A key growth strategy for this professional services firm was to gain more "share of wallet" through increased cross-selling. This required not only that employees knew what products other lines of business were offering, but that they felt motivated to recommend and refer their clients to other parts of the organization. Long-entrenched silos - as well as a culture that emphasized individual over team performance - were barriers to achieving this. Adjustments to the compensation and performance management programs and the use of inter-departmental presentations helped. But more was needed.
Real cooperation and collaboration between functions required more than knowledge and even financial rewards. It required relationships - where employees knew and understood their colleagues working in other areas of the business. I proposed an online collaboration program, with a focus both on enabling project-based work but also an emphasis on more inter-personal issues where people could truly get to know their colleagues. A robust and dynamic people directory within this platform - one that identified personal interests, office location, physical and online presence, areas of expertise, educational pursuits and the like - would introduce every employee to the entire organization, as a person and not just as a name, phone number, and email address.
The Result After building a business case and then securing buy-in, I conducted an RFP for a platform. I created a small team to help implement the platform and then support it through marketing, training, help desk services, troubleshooting, and community management support. Taking a crawl-walk-run approach - starting with a pilot and then first creating communities that focused on softer personal interests rather than business processes - we launched the platform, including fully integrating it with the Intranet, analytics, single sign-on, and the people directory database, in six months.
Within its first half-year of operations, employees created over 120 communities, most of them created to support the execution projects and to enable cross-functional work. Overall engagement rose. Cross-selling increased. The new matrix structure functioned more smoothly. And most of all, the hierarchical legacy culture gave way to one where employees reported feeling more empowered. When a link on the homepage to the CEO's blog sat next to that of a specialist, a manager, and a director, employees could actually see the flattening of the organization and believed for the first time that ideas and abilities rather than seniority were what now truly mattered.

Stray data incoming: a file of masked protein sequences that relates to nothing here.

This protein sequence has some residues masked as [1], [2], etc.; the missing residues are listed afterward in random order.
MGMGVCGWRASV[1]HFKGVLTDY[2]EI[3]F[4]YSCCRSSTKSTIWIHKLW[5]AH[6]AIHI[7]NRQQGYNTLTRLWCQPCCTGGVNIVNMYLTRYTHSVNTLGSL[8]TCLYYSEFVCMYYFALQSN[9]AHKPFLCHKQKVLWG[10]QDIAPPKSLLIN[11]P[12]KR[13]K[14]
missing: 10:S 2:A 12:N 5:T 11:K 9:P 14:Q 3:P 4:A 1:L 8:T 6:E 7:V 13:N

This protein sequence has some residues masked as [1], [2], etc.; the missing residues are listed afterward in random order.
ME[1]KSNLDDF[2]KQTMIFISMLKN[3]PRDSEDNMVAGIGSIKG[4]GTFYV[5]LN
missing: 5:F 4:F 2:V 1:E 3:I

With rapid growth, heightened competition, and increased scrutiny, this organization realized that it had no choice but to seize of the story it told and participate in the one being written by others.Client name (if possible), or a short list of services delivered
Becoming digital-first in its approach to communications meant that this financial services organization had to re-think what communications was about: its goals, its limitations, and its processes.Educating on and embedding a digital-first mindset and related processes and guidelines across all areas of public affairs and communications.
This organization recognized that it could increase its visibility and build trust and engagement by developing high-value, engaging content on themes rooted in its brand identity - and then to integrate that content across channels.
As a business based on trust, this organization seized the opportunity to use social media to extend its reach, offer unprecedented accessibility, deliver efficient customer service, and directly engage its current and prospective customers in genuine and responsive dialogue.
This major bank recognized that strong communication and addressing cultural issues was critical to successful integrations - fostering employee engagement, retaining high-performers, and reducing the time to integrate processes and technologies.
Real cooperation and collaboration between functions of this professional services required more than knowledge and even financial rewards. It required relationships - where employees knew and understood their colleagues working in other areas of the business.
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